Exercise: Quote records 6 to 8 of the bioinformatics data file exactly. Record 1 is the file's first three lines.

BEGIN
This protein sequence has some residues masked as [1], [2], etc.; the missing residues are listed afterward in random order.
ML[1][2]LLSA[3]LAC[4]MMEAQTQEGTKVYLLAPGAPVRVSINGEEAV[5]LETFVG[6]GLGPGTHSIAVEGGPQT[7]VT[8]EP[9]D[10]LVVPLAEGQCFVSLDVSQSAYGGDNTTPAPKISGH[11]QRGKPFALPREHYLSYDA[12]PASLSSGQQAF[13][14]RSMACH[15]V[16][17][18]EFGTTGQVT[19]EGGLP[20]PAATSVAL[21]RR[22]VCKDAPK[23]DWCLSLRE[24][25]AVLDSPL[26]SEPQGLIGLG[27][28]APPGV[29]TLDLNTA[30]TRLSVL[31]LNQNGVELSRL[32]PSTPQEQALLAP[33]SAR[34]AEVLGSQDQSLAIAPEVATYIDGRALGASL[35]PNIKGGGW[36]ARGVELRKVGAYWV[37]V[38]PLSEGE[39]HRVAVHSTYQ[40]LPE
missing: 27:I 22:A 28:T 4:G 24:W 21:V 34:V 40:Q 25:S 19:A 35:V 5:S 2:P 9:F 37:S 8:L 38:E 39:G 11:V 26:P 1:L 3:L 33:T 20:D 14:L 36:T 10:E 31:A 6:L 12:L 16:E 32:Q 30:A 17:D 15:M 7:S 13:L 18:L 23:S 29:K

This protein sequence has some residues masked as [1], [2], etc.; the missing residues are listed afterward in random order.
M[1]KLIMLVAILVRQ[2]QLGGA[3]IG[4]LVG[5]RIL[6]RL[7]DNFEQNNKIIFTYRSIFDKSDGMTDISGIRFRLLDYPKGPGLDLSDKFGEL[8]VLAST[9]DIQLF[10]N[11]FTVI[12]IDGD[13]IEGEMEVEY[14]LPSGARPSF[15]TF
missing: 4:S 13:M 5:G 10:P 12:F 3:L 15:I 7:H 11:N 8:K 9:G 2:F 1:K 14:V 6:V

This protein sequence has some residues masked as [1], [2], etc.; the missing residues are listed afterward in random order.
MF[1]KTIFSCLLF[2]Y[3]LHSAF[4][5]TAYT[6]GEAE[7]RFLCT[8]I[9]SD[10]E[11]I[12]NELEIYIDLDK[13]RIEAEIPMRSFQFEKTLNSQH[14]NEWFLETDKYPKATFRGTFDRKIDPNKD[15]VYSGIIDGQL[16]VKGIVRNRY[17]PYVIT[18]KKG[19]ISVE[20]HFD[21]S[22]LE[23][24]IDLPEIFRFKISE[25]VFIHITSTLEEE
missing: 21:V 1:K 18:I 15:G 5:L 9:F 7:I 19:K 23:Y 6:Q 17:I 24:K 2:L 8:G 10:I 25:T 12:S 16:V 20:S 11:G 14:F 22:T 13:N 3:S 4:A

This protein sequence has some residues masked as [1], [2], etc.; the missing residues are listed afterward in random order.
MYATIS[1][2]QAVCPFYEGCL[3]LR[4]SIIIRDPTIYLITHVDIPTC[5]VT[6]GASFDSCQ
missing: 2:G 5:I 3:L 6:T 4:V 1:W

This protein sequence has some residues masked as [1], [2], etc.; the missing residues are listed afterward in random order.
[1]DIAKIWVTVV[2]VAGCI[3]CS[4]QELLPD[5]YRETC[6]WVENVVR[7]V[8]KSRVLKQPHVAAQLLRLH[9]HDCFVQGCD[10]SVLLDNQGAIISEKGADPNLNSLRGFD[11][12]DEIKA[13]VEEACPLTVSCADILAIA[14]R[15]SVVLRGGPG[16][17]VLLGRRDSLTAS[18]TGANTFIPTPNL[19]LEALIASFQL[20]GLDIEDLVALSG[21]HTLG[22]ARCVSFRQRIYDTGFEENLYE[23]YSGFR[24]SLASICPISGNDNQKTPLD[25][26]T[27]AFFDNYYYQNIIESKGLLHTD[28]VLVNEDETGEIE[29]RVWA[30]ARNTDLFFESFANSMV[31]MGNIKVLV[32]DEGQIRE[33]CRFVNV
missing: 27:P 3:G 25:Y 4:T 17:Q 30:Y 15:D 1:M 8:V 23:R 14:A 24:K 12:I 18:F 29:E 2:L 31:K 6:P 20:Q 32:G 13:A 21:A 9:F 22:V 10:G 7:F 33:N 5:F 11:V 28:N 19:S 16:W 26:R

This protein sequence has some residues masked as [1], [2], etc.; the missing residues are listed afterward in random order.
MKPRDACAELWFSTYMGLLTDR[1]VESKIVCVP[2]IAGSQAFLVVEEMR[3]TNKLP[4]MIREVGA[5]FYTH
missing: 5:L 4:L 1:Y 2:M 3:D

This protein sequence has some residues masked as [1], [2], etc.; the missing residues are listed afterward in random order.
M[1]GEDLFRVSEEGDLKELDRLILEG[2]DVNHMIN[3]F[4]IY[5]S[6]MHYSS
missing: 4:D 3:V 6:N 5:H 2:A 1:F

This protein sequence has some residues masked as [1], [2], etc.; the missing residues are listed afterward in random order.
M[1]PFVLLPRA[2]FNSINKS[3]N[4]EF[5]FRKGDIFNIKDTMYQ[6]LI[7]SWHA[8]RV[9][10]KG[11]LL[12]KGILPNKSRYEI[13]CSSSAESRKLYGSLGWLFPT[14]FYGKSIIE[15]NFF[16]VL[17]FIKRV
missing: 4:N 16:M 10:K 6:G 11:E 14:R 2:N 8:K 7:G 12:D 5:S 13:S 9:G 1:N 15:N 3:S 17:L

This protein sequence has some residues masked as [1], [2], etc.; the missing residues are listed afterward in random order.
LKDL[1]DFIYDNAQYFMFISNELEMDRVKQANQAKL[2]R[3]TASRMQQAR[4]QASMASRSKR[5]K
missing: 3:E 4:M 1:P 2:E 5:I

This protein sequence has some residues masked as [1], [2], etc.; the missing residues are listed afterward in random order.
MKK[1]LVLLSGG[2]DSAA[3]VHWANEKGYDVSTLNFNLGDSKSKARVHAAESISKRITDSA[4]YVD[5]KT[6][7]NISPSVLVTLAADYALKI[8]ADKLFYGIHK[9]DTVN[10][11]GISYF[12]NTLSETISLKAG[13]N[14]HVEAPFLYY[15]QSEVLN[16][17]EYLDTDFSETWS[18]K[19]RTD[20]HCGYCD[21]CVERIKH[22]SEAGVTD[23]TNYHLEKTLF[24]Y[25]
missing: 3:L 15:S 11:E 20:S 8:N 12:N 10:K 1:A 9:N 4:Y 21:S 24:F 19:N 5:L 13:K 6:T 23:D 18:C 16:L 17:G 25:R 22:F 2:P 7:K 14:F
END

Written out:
This protein sequence has some residues masked as [1], [2], etc.; the missing residues are listed afterward in random order.
MKPRDACAELWFSTYMGLLTDR[1]VESKIVCVP[2]IAGSQAFLVVEEMR[3]TNKLP[4]MIREVGA[5]FYTH
missing: 5:L 4:L 1:Y 2:M 3:D

This protein sequence has some residues masked as [1], [2], etc.; the missing residues are listed afterward in random order.
M[1]GEDLFRVSEEGDLKELDRLILEG[2]DVNHMIN[3]F[4]IY[5]S[6]MHYSS
missing: 4:D 3:V 6:N 5:H 2:A 1:F

This protein sequence has some residues masked as [1], [2], etc.; the missing residues are listed afterward in random order.
M[1]PFVLLPRA[2]FNSINKS[3]N[4]EF[5]FRKGDIFNIKDTMYQ[6]LI[7]SWHA[8]RV[9][10]KG[11]LL[12]KGILPNKSRYEI[13]CSSSAESRKLYGSLGWLFPT[14]FYGKSIIE[15]NFF[16]VL[17]FIKRV
missing: 4:N 16:M 10:K 6:G 11:E 14:R 2:N 8:K 7:G 12:D 5:S 13:S 9:G 1:N 15:N 3:S 17:L